# How do I access command line arguments in Python?

## The Question :

397 people think this question is useful

I use python to create my project settings setup, but I need help getting the command line arguments.

I tried this on the terminal:

$python myfile.py var1 var2 var3  In my Python file, I want to use all variables that are input. The Question Comments : ## The Answer 1 543 people think this answer is useful import sys print(sys.argv)  More specifically, if you run python example.py one two three: >>> import sys >>> print(sys.argv) ['example.py', 'one', 'two', 'three']  ## The Answer 2 130 people think this answer is useful import sys sys.argv[1:]  will give you a list of arguments (not including the name of the python file) ## The Answer 3 109 people think this answer is useful I highly recommend argparse which comes with Python 2.7 and later. The argparse module reduces boiler plate code and makes your code more robust, because the module handles all standard use cases (including subcommands), generates the help and usage for you, checks and sanitize the user input – all stuff you have to worry about when you are using sys.argv approach. And it is for free (built-in). Here a small example: import argparse parser = argparse.ArgumentParser("simple_example") parser.add_argument("counter", help="An integer will be increased by 1 and printed.", type=int) args = parser.parse_args() print(args.counter + 1)  and the output for python prog.py -h usage: simple_example [-h] counter positional arguments: counter counter will be increased by 1 and printed. optional arguments: -h, --help show this help message and exit  and for python prog.py 1 as you would expect: 2  ## The Answer 4 60 people think this answer is useful Python code: import sys # main param_1= sys.argv[1] param_2= sys.argv[2] param_3= sys.argv[3] print 'Params=', param_1, param_2, param_3  Invocation: $python myfile.py var1 var2 var3



Output:

Params= var1 var2 var3



25 people think this answer is useful

You can use sys.argv to get the arguments as a list.

If you need to access individual elements, you can use

sys.argv[i]



where i is index, 0 will give you the python filename being executed. Any index after that are the arguments passed.

5 people think this answer is useful

If you call it like this: $python myfile.py var1 var2 var3 import sys var1 = sys.argv[1] var2 = sys.argv[2] var3 = sys.argv[3]  Similar to arrays you also have sys.argv[0] which is always the current working directory. ## The Answer 7 5 people think this answer is useful Some additional things that I can think of. As @allsyed said sys.argv gives a list of components (including program name), so if you want to know the number of elements passed through command line you can use len() to determine it. Based on this, you can design exception/error messages if user didn’t pass specific number of parameters. Also if you looking for a better way to handle command line arguments, I would suggest you look at https://docs.python.org/2/howto/argparse.html ## The Answer 8 2 people think this answer is useful First, You will need to import sys sys – System-specific parameters and functions This module provides access to certain variables used and maintained by the interpreter, and to functions that interact strongly with the interpreter. This module is still available. I will edit this post in case this module is not working anymore. And then, you can print the numbers of arguments or what you want here, the list of arguments. Follow the script below : #!/usr/bin/python import sys print 'Number of arguments entered :' len(sys.argv) print 'Your argument list :' str(sys.argv)  Then, run your python script : $ python arguments_List.py chocolate milk hot_Chocolate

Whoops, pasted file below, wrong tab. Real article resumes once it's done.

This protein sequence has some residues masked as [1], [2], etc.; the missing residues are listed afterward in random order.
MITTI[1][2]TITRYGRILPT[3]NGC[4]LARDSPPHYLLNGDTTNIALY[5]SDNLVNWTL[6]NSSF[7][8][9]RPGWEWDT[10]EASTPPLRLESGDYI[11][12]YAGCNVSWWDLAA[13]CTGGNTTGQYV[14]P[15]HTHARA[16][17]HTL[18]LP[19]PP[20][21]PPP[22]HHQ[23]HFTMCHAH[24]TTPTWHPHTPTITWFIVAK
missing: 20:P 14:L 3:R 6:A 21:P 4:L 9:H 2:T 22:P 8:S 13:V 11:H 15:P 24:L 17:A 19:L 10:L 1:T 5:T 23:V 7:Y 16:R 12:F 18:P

And you will have the result that you were asking :

Number of arguments entered : 4
Your argument list : ['arguments_List.py', 'chocolate', 'milk', 'hot_Chocolate']



Hope that helped someone.